Do not expect Americans visiting you to bring gifts, unless you have invited them to your home.
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Business Meeting Culture
Business meetings tend to have clear goals and an agenda which must be adhered to. A meeting is expected to end in decision. Meetings with no clear aim – a talking shop – will be considered a waste of time. Technology means alternatives to face-to-face meetings are often used, in the form of videoconferences, conference calls and webcasts. Planning a meeting Be clear about the purpose of the meeting and what you want to accomplish. Meetings designed strictly for discussion (without making decisions or taking action) are viewed as a waste of valuable time; you should expect a decision to be reached.

Distribute an agenda and any advance material before the meeting, so that the meeting time can be used to ‘get right to the point’. The focus on time and results is so strong that often a professional facilitator will be brought in specifically to keep the team focused and to ensure that the results are accomplished during the meeting. During a Meeting The expectation is that meetings will serve to make decisions and drive action. Discussion is allowed and even encouraged in a collaborative environment, but be prepared to take action, assume responsibility, or make a decision by the end of the meeting. If data has been collected that is relevant, be sure that everyone has seen it. If an empirical answer can be obtained, it is always preferred to conjecture. For example, American business people will not waste time discussing whether a recent initiative was successful, they much prefer to simply look at the customer satisfaction data and take action accordingly.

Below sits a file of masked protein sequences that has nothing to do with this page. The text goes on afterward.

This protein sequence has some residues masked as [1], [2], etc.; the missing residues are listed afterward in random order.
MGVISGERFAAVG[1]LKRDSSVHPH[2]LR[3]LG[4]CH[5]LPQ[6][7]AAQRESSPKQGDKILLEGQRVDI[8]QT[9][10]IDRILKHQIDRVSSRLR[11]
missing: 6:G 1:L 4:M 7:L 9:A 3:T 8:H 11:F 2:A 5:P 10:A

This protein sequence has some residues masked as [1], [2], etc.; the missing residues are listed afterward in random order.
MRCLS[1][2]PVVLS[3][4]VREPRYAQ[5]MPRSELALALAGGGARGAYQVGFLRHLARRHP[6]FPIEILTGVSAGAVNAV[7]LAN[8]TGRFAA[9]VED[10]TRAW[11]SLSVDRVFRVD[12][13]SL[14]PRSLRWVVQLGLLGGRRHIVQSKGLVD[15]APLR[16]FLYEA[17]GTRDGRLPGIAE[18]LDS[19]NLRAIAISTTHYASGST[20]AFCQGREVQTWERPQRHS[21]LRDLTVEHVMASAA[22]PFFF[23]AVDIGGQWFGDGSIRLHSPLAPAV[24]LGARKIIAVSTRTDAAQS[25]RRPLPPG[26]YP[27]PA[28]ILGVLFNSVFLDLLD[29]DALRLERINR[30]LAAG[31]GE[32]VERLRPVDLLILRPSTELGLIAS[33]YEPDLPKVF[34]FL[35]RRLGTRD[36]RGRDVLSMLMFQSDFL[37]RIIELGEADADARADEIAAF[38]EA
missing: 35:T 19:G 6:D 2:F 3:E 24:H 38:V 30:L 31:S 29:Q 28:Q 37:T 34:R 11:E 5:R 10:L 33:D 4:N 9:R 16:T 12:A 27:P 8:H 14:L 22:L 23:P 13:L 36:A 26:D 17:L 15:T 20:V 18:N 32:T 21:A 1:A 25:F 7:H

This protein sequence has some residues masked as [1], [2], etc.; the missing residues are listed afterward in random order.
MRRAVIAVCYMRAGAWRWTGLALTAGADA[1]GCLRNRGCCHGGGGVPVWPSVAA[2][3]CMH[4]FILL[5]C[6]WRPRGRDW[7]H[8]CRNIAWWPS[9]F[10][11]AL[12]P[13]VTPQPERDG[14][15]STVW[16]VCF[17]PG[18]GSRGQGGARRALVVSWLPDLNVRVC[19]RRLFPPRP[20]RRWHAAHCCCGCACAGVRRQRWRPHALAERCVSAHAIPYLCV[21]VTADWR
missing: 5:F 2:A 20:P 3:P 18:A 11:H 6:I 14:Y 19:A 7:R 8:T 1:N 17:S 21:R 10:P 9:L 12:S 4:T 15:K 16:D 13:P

Be prepared to take lots of notes and participate in an action planning process at the end of the meeting. Americans are extremely time conscious in meetings, and will often eliminate discussion if time is running short, in order to leave time for decisions and action. Following a meeting Often the minutes (or notes) from the meeting will be sent out by an administrative assistant. These notes will contain the decisions that were made, the activities that were agreed to, and the timelines expected for delivery. The meeting process can seem quite impersonal. There is a lot of discussion, activity, relating, and camaraderie during a meeting, but you may find that after the meeting this sense of community goes away as individuals begin to carry out their own tasks.
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Motivating Others
The primary motivation of American workers is to proceed up the ‘ladder of success’. Believing that anyone can make it to the top (earned power) motivates workers to take chances, push their limits, and develop themselves in order to be successful. Money, while effective for motivation in the short-term, does not realise long-term performance improvements. The emphasis is on outcomes rather than process. As long as the results are favourable, it is a matter of individual choice that determines how a person achieves success. American workers view job titles with healthy scepticism. Some companies use apparently lofty titles such as ‘vice president’ without commensurate power or compensation. The most powerful motivator for Americans is personal development. If an individual believes that he/she is developing new skills, learning new information, making a meaningful contribution, or demonstrating leadership capabilities they are sufficiently motivated to stay in a job. If these aspects are absent, motivation is difficult.
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Effective Presentations